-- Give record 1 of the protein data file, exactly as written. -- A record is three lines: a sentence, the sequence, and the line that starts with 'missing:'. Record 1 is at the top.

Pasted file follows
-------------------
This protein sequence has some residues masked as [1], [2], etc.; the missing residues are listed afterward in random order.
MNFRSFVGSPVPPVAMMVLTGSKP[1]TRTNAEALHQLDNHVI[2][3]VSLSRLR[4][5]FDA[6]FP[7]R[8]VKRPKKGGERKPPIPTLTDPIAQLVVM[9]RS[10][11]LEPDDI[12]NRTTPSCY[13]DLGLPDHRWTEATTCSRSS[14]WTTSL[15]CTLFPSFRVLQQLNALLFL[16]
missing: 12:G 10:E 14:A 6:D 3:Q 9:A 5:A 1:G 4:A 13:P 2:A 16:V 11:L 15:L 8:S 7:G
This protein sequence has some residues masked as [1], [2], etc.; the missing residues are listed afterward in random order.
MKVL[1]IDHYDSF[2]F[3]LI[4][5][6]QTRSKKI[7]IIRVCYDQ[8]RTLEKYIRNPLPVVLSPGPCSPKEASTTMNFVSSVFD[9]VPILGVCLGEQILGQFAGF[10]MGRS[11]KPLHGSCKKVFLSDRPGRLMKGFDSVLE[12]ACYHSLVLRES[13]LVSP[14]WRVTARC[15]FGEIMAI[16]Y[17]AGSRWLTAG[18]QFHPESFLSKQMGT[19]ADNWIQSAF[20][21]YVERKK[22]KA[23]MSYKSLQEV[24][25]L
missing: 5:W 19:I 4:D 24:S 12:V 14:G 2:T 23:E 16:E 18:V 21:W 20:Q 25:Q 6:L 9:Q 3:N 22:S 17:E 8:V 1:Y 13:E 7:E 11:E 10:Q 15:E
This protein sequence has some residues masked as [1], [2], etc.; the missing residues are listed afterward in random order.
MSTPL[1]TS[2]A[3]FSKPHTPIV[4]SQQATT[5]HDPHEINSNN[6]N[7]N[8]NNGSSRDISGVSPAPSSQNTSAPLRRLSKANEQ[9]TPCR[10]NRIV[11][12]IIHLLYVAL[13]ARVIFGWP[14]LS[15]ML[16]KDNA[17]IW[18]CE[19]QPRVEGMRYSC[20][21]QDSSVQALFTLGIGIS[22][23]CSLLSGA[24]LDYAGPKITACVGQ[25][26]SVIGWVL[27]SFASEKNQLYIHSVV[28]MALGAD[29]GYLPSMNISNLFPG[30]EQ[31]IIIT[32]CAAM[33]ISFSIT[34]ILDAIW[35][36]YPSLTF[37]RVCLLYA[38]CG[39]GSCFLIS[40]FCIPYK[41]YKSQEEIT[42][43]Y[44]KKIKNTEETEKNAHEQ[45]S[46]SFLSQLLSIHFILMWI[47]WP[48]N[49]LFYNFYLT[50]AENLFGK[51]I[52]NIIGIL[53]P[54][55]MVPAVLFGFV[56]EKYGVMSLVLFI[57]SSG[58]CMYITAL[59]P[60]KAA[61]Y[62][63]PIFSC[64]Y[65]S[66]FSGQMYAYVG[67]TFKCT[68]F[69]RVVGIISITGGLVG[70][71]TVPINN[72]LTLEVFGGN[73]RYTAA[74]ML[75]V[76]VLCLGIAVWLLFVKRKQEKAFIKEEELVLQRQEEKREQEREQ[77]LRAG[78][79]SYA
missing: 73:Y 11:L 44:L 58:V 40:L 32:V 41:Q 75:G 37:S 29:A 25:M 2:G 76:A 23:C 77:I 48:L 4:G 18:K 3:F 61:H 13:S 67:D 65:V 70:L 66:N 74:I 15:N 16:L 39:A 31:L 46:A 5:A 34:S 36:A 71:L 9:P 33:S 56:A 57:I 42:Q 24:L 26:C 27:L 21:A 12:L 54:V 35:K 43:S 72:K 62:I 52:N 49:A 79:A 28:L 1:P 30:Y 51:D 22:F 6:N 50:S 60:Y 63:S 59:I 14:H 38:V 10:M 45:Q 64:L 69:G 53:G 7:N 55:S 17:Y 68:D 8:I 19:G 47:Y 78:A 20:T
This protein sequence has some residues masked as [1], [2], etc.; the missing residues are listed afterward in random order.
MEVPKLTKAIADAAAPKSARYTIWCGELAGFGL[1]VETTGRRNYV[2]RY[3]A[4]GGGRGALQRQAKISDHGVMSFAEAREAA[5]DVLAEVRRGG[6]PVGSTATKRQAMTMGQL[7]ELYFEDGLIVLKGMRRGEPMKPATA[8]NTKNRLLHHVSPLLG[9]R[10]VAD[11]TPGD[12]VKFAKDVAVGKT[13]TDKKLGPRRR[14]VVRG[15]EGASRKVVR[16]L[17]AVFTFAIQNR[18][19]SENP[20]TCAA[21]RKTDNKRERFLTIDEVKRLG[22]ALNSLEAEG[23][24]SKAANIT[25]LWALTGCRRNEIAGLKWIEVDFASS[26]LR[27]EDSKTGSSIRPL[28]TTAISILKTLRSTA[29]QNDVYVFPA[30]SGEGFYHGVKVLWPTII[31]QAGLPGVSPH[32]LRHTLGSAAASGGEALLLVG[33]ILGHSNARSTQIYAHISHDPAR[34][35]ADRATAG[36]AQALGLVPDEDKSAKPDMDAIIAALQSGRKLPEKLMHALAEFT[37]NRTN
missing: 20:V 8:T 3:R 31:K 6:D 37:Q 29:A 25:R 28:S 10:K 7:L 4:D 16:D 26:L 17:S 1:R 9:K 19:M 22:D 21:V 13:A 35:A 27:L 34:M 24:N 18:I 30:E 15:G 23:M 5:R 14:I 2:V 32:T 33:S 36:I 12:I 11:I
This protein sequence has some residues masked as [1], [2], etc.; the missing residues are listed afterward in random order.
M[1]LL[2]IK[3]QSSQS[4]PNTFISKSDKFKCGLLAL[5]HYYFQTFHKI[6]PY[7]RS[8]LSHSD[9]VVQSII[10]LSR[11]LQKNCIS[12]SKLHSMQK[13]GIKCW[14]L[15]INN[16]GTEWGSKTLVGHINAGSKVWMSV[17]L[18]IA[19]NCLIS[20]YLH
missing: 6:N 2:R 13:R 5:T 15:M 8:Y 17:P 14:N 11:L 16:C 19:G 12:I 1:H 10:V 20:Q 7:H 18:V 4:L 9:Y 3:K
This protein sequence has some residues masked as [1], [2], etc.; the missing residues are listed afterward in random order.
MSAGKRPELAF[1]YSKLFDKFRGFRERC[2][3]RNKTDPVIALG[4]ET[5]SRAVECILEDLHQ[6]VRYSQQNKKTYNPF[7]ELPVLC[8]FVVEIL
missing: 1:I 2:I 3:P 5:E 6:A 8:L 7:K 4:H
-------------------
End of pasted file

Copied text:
This protein sequence has some residues masked as [1], [2], etc.; the missing residues are listed afterward in random order.
MNFRSFVGSPVPPVAMMVLTGSKP[1]TRTNAEALHQLDNHVI[2][3]VSLSRLR[4][5]FDA[6]FP[7]R[8]VKRPKKGGERKPPIPTLTDPIAQLVVM[9]RS[10][11]LEPDDI[12]NRTTPSCY[13]DLGLPDHRWTEATTCSRSS[14]WTTSL[15]CTLFPSFRVLQQLNALLFL[16]
missing: 12:G 10:E 14:A 6:D 3:Q 9:A 5:A 1:G 4:A 13:P 2:A 16:V 11:L 15:L 8:S 7:G